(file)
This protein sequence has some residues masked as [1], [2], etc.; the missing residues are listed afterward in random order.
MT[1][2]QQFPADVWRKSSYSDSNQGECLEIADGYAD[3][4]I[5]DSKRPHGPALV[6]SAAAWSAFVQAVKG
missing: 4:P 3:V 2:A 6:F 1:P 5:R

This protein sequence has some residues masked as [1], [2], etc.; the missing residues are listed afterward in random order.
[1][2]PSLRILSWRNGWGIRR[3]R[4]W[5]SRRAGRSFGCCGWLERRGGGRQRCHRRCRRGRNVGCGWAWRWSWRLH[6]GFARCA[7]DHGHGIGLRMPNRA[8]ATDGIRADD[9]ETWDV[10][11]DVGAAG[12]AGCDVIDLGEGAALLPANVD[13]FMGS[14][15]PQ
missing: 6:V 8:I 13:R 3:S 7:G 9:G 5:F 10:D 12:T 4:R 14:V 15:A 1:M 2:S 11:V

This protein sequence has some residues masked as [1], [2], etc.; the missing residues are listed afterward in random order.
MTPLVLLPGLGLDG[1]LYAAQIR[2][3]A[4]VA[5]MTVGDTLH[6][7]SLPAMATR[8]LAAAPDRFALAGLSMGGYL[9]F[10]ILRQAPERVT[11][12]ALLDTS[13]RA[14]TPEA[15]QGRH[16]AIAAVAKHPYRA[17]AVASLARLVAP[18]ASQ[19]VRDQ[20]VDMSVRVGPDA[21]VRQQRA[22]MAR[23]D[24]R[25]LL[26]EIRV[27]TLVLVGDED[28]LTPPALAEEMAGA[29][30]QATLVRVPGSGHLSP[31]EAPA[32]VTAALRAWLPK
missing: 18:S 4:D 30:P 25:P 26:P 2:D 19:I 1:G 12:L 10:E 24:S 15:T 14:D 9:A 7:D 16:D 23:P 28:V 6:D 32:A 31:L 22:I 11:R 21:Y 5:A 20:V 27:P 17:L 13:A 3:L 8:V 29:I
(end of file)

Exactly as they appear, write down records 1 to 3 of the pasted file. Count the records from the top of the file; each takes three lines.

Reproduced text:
This protein sequence has some residues masked as [1], [2], etc.; the missing residues are listed afterward in random order.
MT[1][2]QQFPADVWRKSSYSDSNQGECLEIADGYAD[3][4]I[5]DSKRPHGPALV[6]SAAAWSAFVQAVKG
missing: 4:P 3:V 2:A 6:F 1:P 5:R

This protein sequence has some residues masked as [1], [2], etc.; the missing residues are listed afterward in random order.
[1][2]PSLRILSWRNGWGIRR[3]R[4]W[5]SRRAGRSFGCCGWLERRGGGRQRCHRRCRRGRNVGCGWAWRWSWRLH[6]GFARCA[7]DHGHGIGLRMPNRA[8]ATDGIRADD[9]ETWDV[10][11]DVGAAG[12]AGCDVIDLGEGAALLPANVD[13]FMGS[14][15]PQ
missing: 6:V 8:I 13:R 3:S 7:G 9:G 5:F 10:D 12:T 4:R 14:V 15:A 1:M 2:S 11:V

This protein sequence has some residues masked as [1], [2], etc.; the missing residues are listed afterward in random order.
MTPLVLLPGLGLDG[1]LYAAQIR[2][3]A[4]VA[5]MTVGDTLH[6][7]SLPAMATR[8]LAAAPDRFALAGLSMGGYL[9]F[10]ILRQAPERVT[11][12]ALLDTS[13]RA[14]TPEA[15]QGRH[16]AIAAVAKHPYRA[17]AVASLARLVAP[18]ASQ[19]VRDQ[20]VDMSVRVGPDA[21]VRQQRA[22]MAR[23]D[24]R[25]LL[26]EIRV[27]TLVLVGDED[28]LTPPALAEEMAGA[29][30]QATLVRVPGSGHLSP[31]EAPA[32]VTAALRAWLPK
missing: 18:S 4:D 30:P 25:P 26:P 2:D 19:I 1:G 12:L 10:E 24:S 15:T 14:D 9:A 7:D 16:D 23:P 28:V 6:D 32:A 31:L 22:I 11:R 21:Y 5:A 20:V 27:P 17:L 13:A 3:L 8:V 29:I